This is the third in a series of four posts on the Sabbath/Lord’s Day issue. The first post was a survey of the pertinent Scriptural passages related to this subject. The second post was a survey of how views on this subject have developed throughout church history. This is a list of quotations from the early church fathers which I believe support my thesis. The final post will feature a bibliography for further study on this topic. As referenced in the previous post, here is a list of quotes from the early church fathers on the Sabbath/Lord’s Day issue. The first is a quote from John Calvin on the early church fathers view of the Sabbath/Lord’s Day. Following is a series of quotes beginning with the 5th century and moving backwards to the first century New Testament authors. I think a clear pattern can be observed by the early church father’s statements on this issue which shows that they did not equate the Christian “Lord’s Day” with the Jewish Sabbath.

John Calvin on the Early Church Fathers on the Sabbath/Lord’s Day Issue
However, the ancients did not substitute the Lord’s Day (as we call it) for the Sabbath without careful discrimination. The purpose and fulfillment of that true rest, represented by the ancient Sabbath, lies in the Lord’s resurrection. Hence, by the very day that brought the shadows to an end, Christians are warned not to cling to the shadow rite.”
John Calvin, Institutes of the Christian Religion, trans. Ford Lewis Battles (Philadelphia: Westminster Press, 1960), 1:399-400.

5th Century
St. Augustine:
“The day now known as the Lord’s Day, the eighth, namely, which is also the first day of the week.” St. Augustine, Letters of St. Augustine, 55, Chapter XIII.

4th Century A.D. 306
Peter, Bishop of Alexandria in Egypt:
“But the Lord’s Day we celebrate as a day of joy, because on it, he rose again.” Canon 15.

3rd Century A.D. 270
Anatolius, Bishop of Laodicea, in Asia Minor:
“Our regard for the Lord’s resurrection which took place on the Lord’s Day will lead us to celebrate it.” Chapter X.

3rd Century About A.D. 250
The Apostolic Constitution:
“On the day of our Lord’s resurrection, which is the Lord’s Day, meet more diligently.”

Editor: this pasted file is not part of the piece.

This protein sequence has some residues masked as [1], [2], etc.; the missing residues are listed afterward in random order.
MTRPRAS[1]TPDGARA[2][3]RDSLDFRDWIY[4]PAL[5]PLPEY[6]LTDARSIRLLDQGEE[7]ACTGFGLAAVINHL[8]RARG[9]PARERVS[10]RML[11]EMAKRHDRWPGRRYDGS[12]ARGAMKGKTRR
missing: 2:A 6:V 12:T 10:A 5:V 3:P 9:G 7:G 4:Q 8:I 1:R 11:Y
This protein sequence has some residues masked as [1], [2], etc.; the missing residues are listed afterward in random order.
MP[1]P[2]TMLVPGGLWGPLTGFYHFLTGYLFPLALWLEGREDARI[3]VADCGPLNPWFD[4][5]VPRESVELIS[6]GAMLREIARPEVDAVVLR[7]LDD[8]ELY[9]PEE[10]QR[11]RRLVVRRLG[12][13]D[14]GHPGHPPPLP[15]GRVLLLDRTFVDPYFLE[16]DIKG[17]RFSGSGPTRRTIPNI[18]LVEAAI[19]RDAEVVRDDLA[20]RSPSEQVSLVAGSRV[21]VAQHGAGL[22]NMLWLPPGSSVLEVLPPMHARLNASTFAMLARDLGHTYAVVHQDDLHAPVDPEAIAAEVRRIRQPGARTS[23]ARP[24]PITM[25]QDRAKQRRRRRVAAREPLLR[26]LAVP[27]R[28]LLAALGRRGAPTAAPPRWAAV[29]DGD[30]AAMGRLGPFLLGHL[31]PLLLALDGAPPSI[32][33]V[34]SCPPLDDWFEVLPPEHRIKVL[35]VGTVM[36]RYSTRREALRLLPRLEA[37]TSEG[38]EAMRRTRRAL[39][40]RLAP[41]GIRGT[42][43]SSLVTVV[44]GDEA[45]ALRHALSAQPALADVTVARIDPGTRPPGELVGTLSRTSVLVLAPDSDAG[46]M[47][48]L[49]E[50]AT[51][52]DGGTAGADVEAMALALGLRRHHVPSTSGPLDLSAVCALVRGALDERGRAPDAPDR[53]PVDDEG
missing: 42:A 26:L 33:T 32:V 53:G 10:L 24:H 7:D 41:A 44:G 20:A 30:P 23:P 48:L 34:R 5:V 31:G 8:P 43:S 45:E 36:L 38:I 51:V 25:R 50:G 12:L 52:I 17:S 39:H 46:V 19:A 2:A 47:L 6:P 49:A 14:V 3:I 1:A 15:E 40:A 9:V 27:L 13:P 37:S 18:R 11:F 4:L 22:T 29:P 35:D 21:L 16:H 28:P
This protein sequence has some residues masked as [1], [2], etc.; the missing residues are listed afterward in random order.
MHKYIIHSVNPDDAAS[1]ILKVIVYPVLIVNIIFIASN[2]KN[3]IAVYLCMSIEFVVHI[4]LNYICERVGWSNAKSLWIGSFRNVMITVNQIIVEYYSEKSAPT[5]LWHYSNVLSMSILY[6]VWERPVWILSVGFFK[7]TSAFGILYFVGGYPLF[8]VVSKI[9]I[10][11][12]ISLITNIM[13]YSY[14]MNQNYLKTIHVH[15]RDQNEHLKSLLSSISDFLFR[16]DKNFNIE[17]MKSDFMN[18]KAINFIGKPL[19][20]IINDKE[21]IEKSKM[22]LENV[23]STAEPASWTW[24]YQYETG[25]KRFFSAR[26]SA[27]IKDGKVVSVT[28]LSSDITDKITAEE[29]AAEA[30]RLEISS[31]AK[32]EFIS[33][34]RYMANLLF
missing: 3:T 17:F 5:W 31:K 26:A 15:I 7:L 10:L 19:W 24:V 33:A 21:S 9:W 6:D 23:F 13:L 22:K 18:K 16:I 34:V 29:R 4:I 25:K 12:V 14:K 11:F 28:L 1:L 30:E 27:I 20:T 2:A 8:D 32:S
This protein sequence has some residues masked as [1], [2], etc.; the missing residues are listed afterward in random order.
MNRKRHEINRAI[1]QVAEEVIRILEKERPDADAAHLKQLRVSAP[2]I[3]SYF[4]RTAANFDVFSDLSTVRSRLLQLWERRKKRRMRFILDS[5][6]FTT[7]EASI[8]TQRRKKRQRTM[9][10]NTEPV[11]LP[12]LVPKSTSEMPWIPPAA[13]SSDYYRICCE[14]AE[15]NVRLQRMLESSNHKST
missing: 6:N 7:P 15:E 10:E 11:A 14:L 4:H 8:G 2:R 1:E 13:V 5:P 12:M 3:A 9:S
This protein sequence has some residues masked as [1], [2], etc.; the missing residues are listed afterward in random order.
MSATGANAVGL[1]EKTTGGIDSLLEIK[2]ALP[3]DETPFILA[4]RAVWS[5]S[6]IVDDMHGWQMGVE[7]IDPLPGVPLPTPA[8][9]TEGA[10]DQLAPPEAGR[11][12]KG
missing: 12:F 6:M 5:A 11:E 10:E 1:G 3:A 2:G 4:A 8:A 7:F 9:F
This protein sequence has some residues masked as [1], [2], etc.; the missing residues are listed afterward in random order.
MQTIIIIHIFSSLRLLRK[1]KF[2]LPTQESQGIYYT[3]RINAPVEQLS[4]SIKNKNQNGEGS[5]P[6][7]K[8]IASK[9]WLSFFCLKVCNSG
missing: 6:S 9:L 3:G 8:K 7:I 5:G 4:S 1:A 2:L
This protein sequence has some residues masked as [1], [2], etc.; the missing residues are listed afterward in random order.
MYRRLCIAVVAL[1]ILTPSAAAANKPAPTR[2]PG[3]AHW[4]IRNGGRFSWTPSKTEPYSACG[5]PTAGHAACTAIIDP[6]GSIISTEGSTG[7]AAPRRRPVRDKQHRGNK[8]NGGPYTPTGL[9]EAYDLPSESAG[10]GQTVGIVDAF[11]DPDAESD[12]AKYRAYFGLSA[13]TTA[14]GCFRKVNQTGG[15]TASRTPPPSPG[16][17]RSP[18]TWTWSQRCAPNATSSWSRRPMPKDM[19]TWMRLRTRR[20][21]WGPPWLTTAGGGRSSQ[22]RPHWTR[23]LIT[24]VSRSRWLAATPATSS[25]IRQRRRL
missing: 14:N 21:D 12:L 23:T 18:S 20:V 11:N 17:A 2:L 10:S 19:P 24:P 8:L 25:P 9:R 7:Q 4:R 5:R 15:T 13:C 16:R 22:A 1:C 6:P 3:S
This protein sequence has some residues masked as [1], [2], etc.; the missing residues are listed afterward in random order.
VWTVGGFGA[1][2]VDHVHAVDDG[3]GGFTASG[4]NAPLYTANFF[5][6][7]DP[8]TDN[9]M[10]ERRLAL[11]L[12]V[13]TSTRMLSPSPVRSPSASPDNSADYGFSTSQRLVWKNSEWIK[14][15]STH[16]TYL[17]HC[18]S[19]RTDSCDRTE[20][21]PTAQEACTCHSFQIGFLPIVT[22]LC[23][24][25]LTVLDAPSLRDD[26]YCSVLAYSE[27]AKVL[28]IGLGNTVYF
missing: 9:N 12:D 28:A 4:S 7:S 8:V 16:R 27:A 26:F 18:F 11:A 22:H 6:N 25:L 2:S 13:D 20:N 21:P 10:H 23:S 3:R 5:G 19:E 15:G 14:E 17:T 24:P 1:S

Book 2, sec. 7.

3rd Century A.D. 250
Cyprian, Bishop of Carthage in Africa:
“The eighth day, that is, the first day after the Sabbath and the Lord’s Day.” Epistle 58, section 4.

2nd Century A.D. 200
Tertullian in Africa:
“We solemnize the day after Saturday in contradiction to those who call this day their Sabbath.” Apology, Chapter XVI.

2nd Century A.D. 194
Clement of Alexandria, Egypt:
“He, in fulfillment of the precept, according to the gospel, keeps the Lord’s Day, when he abandons an evil disposition, and assumes that of the Gnostic, glorifying the Lord’s resurrection in himself.” Book 7, Chapter XII.

2nd Century A.D. 140
Justin Martyr:
“But Sunday is the day which we all hold our common assembly, because Jesus Christ, our Saviour, on the same day rose from the dead.” Apology, Chapter LXVII.

2nd Century A.D. 120
“We keep the eighth day with joyfulness, the day on which Jesus rose again from the dead.” Chapter XVII.

1st Century A.D. 96
St. John on Patmos:
“I was in the spirit on the Lord’s Day.” Rev. 1:10.

1st Century A.D. 60
Luke, Asia Minor:
“And upon the first day of the week, when the disciples came together to break bread, Paul preached unto them.” Acts 20:7.


  1. Dear St. John,

    When you were on the Isle of Patmos and you wrote what translates into English as, “I was in the spirit on the Lord’s Day,” were you referring to Sunday? Or did you use the genetive case which would be translated as “I was in the Spirit on the Day of the Lord.” If it is more accurate to say “Day of the Lord,” are you referring to your vision as the complete day of judgement on the earth. Hence, your verse is not talking about a day of the week.

    I will await your response from heaven.


  2. John Rush,
    I have only recently learned English and am looking forward to reading the accurate and inspired King James Version of what I wrote.
    Since the King James renders my words as ‘the Lord’s Day’, that must be what I meant.

    St. John

  3. St. John,

    Your comments are no longer welcome here. All future posts will be deleted. This applies to any other authors of Scripture.



  4. When you discuss this text about this issue, remember that no place in scripture is there ANYTHING to suggest that this would have been the first day of the week…..only your presupposition.

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